Ok. I am unhappy with this town, but I was born here, both my parents grew up here and two of my grandparents grew up here. My roots are deep and I have a lot invested here, but I've grown to have some irreconcileable differences with this place and I don't think I want to raise my own kids here.

However I am self-employed and have worked really hard to build up a client base and good income, so it's not as simple as just picking up and leaving.

And part of my reaction to the OP doesn't have anything to do with DC at all.

Somewhere along the way, Americans decided that the President is responsible for...well, just about everything.

From finding me a job, finding me a doctor, saving my marriage, stopping baseball players from doing drugs, ensuring my local school is the best, inspiring me to behave like a decent human being and relieving my neighbors of their bad attidudes, it's all on Obama's shoulders. I find it childish and it's a huge pet peeve of mine.
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Old 01-26-2009, 08:00 AM
 
13,648 posts, read 20,762,071 times
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I do not put much stock in this DC stereotype or maybe I have succeeded in insulating myself from it. Memo to All of You: Stop socializing with jerks.

Having said that, on to the OP. For arguments sake, I will assume you guys are right and DC is full of tools.

So then, we now have a President who, however intelligent and competent, which he is, has attained office partly through Messianic rhetoric. His supporters, the majority, often react like girls at a Beatles concert revealing a cult of personality not seen since Mao circa 1967. From the Little Red Book to Yes We Can.

Like all administrations, his will bring a new influx of people. These, more than others, will most likely be some of the most close-minded, self-rightous, holier than thou pundits not seen since the Baader-Meinhoff Gang ran rampant in Germany.

In short, the answer is Yes (we can and will).
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Old 01-26-2009, 01:08 PM
 
1,295 posts, read 2,508,117 times
Reputation: 1307
Quote:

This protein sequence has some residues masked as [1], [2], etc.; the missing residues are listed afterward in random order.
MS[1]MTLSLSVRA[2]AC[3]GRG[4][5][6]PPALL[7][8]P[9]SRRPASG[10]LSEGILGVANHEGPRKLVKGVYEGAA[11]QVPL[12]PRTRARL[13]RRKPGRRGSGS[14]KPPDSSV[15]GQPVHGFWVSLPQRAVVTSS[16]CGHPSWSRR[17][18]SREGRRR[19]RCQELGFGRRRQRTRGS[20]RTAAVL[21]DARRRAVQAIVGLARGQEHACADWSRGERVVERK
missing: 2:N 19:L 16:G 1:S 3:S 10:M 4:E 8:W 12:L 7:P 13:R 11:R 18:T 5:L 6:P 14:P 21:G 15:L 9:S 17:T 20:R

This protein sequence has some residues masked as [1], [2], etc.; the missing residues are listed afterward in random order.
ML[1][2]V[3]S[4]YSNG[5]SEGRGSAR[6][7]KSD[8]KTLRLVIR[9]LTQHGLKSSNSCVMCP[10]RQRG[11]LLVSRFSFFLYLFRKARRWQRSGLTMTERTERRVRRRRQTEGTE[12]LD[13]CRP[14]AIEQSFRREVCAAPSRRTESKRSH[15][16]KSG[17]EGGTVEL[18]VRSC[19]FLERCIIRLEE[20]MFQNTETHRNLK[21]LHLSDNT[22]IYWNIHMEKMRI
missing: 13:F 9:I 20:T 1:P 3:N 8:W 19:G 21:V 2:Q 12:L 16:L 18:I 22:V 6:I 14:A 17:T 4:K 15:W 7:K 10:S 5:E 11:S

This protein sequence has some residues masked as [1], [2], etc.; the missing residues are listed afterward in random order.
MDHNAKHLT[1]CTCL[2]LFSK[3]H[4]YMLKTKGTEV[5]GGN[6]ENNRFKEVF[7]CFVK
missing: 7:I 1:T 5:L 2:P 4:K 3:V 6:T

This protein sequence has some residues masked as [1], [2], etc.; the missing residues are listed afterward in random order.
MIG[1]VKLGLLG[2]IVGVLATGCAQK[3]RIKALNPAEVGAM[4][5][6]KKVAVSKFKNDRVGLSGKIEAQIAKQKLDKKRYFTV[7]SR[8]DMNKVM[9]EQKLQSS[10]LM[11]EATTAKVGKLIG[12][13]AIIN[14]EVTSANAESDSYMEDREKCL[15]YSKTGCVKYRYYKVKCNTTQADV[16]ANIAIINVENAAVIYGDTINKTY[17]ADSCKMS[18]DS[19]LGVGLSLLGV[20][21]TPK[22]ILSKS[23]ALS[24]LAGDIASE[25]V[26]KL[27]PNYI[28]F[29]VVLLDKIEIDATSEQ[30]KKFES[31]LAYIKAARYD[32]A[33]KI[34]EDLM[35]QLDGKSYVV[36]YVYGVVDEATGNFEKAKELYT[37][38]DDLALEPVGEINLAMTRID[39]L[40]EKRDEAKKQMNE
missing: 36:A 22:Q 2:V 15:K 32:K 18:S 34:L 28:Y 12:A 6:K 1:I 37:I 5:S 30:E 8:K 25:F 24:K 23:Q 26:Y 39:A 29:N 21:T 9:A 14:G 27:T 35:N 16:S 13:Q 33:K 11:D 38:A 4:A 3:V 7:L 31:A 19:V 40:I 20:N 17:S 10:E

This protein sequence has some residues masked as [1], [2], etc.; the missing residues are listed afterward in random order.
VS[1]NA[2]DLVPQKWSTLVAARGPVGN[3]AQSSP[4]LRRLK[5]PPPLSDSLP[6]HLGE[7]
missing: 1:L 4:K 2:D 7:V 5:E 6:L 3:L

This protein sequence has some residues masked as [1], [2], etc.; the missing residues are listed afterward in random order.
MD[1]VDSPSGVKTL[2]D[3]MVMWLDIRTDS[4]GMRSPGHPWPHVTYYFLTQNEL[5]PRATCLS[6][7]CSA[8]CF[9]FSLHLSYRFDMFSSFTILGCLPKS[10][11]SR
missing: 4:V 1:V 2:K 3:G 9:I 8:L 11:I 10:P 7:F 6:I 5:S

Originally Posted by Moth View Post
I do not put much stock in this DC stereotype or maybe I have succeeded in insulating myself from it. Memo to All of You: Stop socializing with jerks.

Having said that, on to the OP. For arguments sake, I will assume you guys are right and DC is full of tools.

So then, we now have a President who, however intelligent and competent, which he is, has attained office partly through Messianic rhetoric. His supporters, the majority, often react like girls at a Beatles concert revealing a cult of personality not seen since Mao circa 1967. From the Little Red Book to Yes We Can.

Like all administrations, his will bring a new influx of people. These, more than others, will most likely be some of the most close-minded, self-rightous, holier than thou pundits not seen since the Baader-Meinhoff Gang ran rampant in Germany.

In short, the answer is Yes (we can and will).


You're probably right. We haven't seen this "cult of personality" since the Reagan administration, but I'll take the Obama era over the Bush era any day. Maybe it's just a normal human response after coming out of what I consider to be a very dark/scary era in American history. You also have to take into consideration what this election means to African-Americans. I'm old enough to remember what the Kennedy election meant to Catholics (I'm the lapsed variety). Almost every Catholic home I visited back then had a framed picture of Kennedy---sometimes next to Jesus. A little over the top? Sure, but I think Obama is an unusually gifted politician and human being-----a rarity in politics; and while I haven't bought my framed picture (I've lived here long enough to be cynical about politics in general), I wish him the best and I honestly hope that this country and the world benefit from his extraordinary leadership skills.

Maybe, just maybe, those skills will change the way we conduct our political business in this town and it will tone down the cut-throat attitudes of the power junkies. One can only hope. In the mean time, avoid men and women wearing power ties, and bars/restaurants on the Hill/downtown.